Friday, September 15, 2017

Tank on Tank

My experiment with One Deck Dungeon has impressed upon me the value of commercial games where all you need is contained in the package. Last weekend, as I waited for Hurricane Irma to hit, I spent some time searching online for a simple, small, board wargame that I could pull out when I don't feel like dealing with miniatures. Eventually, I stumbled on Tank on Tank by Lock n' Load Publishing. I remembered that the Battlefields and Warriors blog did a very thorough review, which had piqued my interest, When I noticed they had a digital version, I decided to give it a try.

I picked up the Westfront module. 

I played the first scenario (Overrun) a few times. The starting positions are shown below:

In this scenario, German Panthers and Tigers are trying to overrun an American held position. I played the Americans in my first attempt. Not really understanding the objectives or how to play the game, I proceeded to lose my entire force. Imagine my surprise when the game said that I won. The Germans (the computer) never managed to secure the 2 objective points before the end of the game (7 turns for this scenario).

I then tried as the Germans and got slammed. I tried a couple more time before Hurricane Irma knocked out my power. As I played, I began to pick up the rules and tactics of this game. Now that I have power, I tried again and finally won! On to the next scenario!

I really enjoy this game, even though I am not particularly interested in World War II. It is simple, quick, and yet requires tactical planning. I think this will be a wonderful filler for when I want to play a game without setting anything up. I am even tempted to get a physical copy!

If you have an interest in quick and simple WWII games, I recommend you read through the Battlefields and Warriors review I mentioned earlier. If you like what you read, order a copy!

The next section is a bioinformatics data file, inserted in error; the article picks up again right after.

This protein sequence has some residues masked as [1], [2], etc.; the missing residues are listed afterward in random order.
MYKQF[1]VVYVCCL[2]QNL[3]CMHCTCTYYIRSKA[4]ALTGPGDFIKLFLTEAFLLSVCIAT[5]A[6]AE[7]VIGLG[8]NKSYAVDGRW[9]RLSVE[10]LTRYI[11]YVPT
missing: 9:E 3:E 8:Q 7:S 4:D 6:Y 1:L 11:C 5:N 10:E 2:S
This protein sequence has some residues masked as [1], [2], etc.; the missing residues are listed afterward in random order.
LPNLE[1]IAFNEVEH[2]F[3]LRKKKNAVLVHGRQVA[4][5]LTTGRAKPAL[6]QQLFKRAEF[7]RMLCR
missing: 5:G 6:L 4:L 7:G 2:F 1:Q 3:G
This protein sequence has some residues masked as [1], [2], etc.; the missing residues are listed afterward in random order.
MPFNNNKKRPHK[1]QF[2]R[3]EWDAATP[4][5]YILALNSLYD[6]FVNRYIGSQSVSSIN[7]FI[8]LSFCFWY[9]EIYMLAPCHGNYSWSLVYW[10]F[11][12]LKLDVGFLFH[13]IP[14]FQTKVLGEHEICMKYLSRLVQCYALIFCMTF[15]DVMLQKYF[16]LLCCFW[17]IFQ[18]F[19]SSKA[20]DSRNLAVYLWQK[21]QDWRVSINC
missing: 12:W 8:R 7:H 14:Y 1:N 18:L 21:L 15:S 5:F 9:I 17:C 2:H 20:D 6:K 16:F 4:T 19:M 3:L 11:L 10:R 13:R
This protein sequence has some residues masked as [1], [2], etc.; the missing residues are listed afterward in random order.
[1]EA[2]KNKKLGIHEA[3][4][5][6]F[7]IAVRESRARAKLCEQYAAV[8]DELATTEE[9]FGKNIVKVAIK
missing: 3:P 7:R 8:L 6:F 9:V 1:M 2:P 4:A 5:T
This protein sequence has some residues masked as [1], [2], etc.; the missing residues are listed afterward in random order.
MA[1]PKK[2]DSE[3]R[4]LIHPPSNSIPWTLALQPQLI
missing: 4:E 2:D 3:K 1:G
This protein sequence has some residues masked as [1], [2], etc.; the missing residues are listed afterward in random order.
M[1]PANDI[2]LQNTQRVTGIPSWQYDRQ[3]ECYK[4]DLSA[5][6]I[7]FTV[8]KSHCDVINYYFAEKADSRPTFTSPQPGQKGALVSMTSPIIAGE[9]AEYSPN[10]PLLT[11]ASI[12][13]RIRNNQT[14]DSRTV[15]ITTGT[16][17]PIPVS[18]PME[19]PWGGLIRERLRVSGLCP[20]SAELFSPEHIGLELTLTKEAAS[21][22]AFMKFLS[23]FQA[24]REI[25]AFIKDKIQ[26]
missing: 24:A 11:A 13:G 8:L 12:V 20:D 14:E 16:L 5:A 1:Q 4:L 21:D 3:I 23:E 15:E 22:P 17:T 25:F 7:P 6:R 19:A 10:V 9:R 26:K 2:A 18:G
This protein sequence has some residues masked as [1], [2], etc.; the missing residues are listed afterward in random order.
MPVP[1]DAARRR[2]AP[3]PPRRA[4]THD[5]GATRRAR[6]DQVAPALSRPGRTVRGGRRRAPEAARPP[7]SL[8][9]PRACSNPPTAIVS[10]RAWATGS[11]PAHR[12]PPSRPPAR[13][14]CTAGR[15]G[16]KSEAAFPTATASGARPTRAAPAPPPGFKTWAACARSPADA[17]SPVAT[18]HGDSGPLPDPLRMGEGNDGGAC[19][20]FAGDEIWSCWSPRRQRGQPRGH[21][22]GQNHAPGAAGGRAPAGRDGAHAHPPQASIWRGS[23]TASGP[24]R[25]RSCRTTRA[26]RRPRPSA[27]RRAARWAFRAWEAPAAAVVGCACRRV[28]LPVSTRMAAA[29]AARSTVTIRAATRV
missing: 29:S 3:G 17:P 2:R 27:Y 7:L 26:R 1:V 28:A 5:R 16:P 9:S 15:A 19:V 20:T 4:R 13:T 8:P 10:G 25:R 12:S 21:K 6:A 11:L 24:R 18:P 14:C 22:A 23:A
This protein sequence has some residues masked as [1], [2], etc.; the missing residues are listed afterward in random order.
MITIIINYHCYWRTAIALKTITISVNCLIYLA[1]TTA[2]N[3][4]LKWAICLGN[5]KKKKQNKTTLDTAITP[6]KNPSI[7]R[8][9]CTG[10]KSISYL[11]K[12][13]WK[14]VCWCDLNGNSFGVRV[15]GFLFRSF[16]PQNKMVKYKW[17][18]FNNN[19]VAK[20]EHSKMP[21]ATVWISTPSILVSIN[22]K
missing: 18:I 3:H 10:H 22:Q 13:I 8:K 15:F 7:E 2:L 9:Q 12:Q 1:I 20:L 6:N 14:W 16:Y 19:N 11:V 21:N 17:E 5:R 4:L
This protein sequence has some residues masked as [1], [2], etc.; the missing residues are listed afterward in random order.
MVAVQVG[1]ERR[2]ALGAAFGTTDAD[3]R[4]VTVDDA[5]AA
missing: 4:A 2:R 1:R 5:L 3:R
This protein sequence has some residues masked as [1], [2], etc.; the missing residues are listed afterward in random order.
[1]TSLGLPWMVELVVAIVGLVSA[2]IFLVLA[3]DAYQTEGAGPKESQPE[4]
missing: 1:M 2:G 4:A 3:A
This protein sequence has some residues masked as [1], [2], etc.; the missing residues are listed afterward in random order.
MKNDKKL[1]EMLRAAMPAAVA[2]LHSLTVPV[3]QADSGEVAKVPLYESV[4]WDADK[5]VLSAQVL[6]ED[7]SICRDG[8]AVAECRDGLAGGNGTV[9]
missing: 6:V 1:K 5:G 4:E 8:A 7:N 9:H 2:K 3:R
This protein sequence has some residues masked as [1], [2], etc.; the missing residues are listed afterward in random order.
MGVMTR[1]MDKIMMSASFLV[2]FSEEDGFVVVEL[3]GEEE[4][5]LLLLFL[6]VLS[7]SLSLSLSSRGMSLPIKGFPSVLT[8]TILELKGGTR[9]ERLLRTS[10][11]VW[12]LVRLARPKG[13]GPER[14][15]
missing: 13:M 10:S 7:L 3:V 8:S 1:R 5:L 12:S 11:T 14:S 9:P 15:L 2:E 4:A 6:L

Friday, September 8, 2017

One Deck Dungeon - My Thoughts

Previously, I described the basic mechanics of Asmadi's solo/cooperative dungeon crawl game, One Deck Dungeon. So what did I think of it?


Throughout play, I kept comparing it to a favorite game of mine - Four Against Darkness, Obviously, both are solo-able dungeon crawl games so they have their similarities. However, there are some distinct differences. Let's go over them.

In some ways, I like One Deck Dungeon better:

  • Physical components - ODD is a boxed game, complete with cards, dice, tokens, etc. so it naturally wins on the components front. Furthermore, those components assist with the next point.
  • Ease of play - ODD is a bit more abstract than 4AD, which makes the game a bit simpler. For example, there is no mapping of the dungeon. The encounter cards really make things easy; you just flip over a card to search a room - no rolling on multiple charts.
In other ways, I prefer Four Against Darkness: